AgriVisor Afternoon MarketWatch

Tuesday, March 01, 2016
***** Corn down 1 1/4 to 2 cents; soybeans off 2 1/4 to 3; Chicago wheat drops 7 1/2 to 8; *****

   # The expiring March corn contract settled with a fractional gain, but the rest of the curve notched in a sixth straight lower close.  Losses for soybean futures added to what was a drop of 30 cents in February.   
   # Funds were seen to be active sellers of the grains today.  The large speculators were adding to a net corn short that now exceeds 150,000 contracts.  They were also shorting soybeans after having done some short-covering during the last reporting week.  
   # The bulls managed to put up some defense against sellers working to pull corn and soybeans down to new lows.  No corn contracts were sold under $3.50.  Nearby soybeans dipped below $8.50 briefly but did not test old contract lows.  Recent technical action has been squarely bearish, but contracts are now approaching short-run oversold territory.  
   # Wheat was the weak link of the grains, falling to new contract lows in Chicago.  While U.S. wheat acreage has dropped considerably, expectations are for yields to improve over the below-trend crops harvested in the last two years.  Global wheat inventories remain large with the stocks-to-use ratio comfortably above 30 percent.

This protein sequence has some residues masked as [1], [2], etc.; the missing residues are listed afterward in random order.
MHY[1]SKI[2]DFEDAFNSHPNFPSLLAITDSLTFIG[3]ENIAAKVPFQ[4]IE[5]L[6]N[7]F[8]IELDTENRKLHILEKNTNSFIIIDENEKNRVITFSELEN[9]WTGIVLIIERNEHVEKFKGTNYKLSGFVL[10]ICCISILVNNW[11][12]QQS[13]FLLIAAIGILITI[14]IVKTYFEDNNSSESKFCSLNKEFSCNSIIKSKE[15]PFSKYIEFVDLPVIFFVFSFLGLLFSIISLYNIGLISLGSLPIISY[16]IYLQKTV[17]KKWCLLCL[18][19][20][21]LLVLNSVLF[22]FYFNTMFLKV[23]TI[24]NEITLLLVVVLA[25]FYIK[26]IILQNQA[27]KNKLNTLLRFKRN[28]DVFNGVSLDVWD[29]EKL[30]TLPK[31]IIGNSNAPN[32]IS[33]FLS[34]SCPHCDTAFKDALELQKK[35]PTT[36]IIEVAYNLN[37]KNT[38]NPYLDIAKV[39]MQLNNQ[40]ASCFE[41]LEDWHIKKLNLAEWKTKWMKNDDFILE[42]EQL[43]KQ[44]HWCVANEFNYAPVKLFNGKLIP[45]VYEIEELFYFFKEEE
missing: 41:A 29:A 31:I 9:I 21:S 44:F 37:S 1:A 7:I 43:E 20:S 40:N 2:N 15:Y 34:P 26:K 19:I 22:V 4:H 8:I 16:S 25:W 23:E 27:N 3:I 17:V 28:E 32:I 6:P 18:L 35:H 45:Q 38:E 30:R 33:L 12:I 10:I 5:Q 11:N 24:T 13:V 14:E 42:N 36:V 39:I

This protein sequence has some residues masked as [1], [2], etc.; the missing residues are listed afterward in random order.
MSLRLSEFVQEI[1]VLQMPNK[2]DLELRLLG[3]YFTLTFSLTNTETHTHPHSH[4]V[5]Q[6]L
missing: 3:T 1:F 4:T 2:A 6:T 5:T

# USDA projected last week that U.S. exporters would be supplying less corn and corn products to China in 2016.  Talk of China trying to move some state-owned corn into the domestic market helped weigh on prices today.      
   # Analysts are back to discussing the potential of a 100 million metric ton soybean crop in Brazil.  With the country’s soybean harvest now more than a third done, yields are coming in better than expected.         
   # Stocks put together a strong rally, aided by more stimulus in China and an overall improving outlook for emerging market economies.  Strong data on U.S. manufacturing helped.  A related Purchasing Managers Index came in at 49.5 versus expectations of 48.6.     

***** Live cattle finish $0.12 to $0.30 higher as feeders drop $0.85 to $1.42; lean hog futures gain $0.10 to $0.42.​ *****

   # It was a two-sided trade for live cattle futures with technical buyers eventually able lead the curve to a higher close.  Traders have some uncertainty over the near-term fundamentals without having much guidance on what to expect out of this week’s cash trade.  Boxed beef prices were mostly steady as of midday.                      
   # The board’s premium over the cash keep hog futures on the defensive.  But, the charts still lean bullish and the April contract was able to keep support from its 20-day moving average.